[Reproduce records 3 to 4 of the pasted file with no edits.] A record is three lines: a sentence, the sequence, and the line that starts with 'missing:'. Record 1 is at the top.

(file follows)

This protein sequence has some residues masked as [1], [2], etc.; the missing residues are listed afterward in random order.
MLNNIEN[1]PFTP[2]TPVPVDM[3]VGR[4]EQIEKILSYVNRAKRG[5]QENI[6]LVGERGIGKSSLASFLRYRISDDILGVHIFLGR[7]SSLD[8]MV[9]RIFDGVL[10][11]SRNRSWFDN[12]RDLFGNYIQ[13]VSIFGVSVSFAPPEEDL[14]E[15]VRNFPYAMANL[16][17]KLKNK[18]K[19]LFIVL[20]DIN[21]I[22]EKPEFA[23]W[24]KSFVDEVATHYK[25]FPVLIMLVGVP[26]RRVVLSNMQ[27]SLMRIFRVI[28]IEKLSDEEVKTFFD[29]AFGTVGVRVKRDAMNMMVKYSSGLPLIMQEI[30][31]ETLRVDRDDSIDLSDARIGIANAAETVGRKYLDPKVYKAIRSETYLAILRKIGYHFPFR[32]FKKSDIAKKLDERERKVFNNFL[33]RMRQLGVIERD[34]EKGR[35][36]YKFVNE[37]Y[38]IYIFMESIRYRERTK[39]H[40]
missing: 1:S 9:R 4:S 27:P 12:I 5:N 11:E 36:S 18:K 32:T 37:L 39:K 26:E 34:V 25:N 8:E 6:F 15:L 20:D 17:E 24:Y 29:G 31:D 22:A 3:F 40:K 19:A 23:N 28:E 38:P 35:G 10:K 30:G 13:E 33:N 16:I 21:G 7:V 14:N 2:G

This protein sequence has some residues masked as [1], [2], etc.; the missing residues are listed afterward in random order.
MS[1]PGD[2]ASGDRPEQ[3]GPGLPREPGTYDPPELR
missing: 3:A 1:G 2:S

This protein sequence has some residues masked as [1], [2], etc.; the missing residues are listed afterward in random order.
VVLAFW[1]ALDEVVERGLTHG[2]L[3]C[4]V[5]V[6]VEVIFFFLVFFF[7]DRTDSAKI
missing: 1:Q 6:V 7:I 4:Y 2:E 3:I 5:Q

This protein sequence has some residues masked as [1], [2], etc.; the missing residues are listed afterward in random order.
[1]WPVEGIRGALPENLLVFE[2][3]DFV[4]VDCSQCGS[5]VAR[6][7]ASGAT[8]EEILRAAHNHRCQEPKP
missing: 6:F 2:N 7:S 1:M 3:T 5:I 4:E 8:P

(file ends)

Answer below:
This protein sequence has some residues masked as [1], [2], etc.; the missing residues are listed afterward in random order.
VVLAFW[1]ALDEVVERGLTHG[2]L[3]C[4]V[5]V[6]VEVIFFFLVFFF[7]DRTDSAKI
missing: 1:Q 6:V 7:I 4:Y 2:E 3:I 5:Q

This protein sequence has some residues masked as [1], [2], etc.; the missing residues are listed afterward in random order.
[1]WPVEGIRGALPENLLVFE[2][3]DFV[4]VDCSQCGS[5]VAR[6][7]ASGAT[8]EEILRAAHNHRCQEPKP
missing: 6:F 2:N 7:S 1:M 3:T 5:I 4:E 8:P